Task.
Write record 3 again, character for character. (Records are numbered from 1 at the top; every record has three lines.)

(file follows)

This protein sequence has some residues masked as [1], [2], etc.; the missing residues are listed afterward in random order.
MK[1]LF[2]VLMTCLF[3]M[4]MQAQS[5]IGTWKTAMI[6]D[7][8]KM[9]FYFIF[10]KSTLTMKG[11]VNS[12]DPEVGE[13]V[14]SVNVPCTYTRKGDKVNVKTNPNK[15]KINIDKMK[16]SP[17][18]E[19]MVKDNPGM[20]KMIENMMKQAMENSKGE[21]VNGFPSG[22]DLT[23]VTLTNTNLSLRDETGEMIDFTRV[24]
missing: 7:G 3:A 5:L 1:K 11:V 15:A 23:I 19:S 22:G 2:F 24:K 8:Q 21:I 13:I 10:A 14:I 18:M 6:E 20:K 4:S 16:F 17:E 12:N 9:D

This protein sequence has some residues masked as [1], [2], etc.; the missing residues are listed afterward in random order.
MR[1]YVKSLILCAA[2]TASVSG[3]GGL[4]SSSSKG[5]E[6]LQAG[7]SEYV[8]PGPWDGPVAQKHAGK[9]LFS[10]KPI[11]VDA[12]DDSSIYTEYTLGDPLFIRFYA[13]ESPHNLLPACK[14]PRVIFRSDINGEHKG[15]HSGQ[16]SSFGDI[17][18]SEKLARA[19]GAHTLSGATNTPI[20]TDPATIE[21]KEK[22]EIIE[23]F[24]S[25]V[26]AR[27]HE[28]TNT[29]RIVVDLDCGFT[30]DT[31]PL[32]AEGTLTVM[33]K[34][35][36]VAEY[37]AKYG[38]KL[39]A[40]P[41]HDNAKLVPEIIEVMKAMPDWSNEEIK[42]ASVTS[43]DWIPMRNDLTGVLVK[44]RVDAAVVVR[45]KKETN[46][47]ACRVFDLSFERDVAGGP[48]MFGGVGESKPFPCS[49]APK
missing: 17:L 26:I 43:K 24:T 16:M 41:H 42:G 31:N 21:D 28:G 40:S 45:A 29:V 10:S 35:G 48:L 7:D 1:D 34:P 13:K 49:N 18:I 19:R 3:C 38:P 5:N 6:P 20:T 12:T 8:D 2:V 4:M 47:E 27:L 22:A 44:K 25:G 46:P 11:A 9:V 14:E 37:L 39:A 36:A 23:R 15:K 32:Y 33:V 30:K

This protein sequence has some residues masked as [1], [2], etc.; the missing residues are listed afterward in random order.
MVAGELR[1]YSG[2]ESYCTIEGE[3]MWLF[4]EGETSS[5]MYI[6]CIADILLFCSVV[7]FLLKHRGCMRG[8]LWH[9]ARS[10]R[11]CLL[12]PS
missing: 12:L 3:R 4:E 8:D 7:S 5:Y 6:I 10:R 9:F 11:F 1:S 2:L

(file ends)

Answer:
This protein sequence has some residues masked as [1], [2], etc.; the missing residues are listed afterward in random order.
MVAGELR[1]YSG[2]ESYCTIEGE[3]MWLF[4]EGETSS[5]MYI[6]CIADILLFCSVV[7]FLLKHRGCMRG[8]LWH[9]ARS[10]R[11]CLL[12]PS
missing: 12:L 3:R 4:E 8:D 7:S 5:Y 6:I 10:R 9:F 11:F 1:S 2:L